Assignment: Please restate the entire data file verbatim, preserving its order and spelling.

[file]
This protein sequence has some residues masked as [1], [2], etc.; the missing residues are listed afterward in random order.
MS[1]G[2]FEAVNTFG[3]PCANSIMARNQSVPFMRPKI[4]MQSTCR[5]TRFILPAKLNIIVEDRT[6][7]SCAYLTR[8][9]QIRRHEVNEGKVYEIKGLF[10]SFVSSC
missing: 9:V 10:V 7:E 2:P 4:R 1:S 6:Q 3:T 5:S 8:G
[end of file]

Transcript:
This protein sequence has some residues masked as [1], [2], etc.; the missing residues are listed afterward in random order.
MS[1]G[2]FEAVNTFG[3]PCANSIMARNQSVPFMRPKI[4]MQSTCR[5]TRFILPAKLNIIVEDRT[6][7]SCAYLTR[8][9]QIRRHEVNEGKVYEIKGLF[10]SFVSSC
missing: 9:V 10:V 7:E 2:P 4:R 1:S 6:Q 3:T 5:S 8:G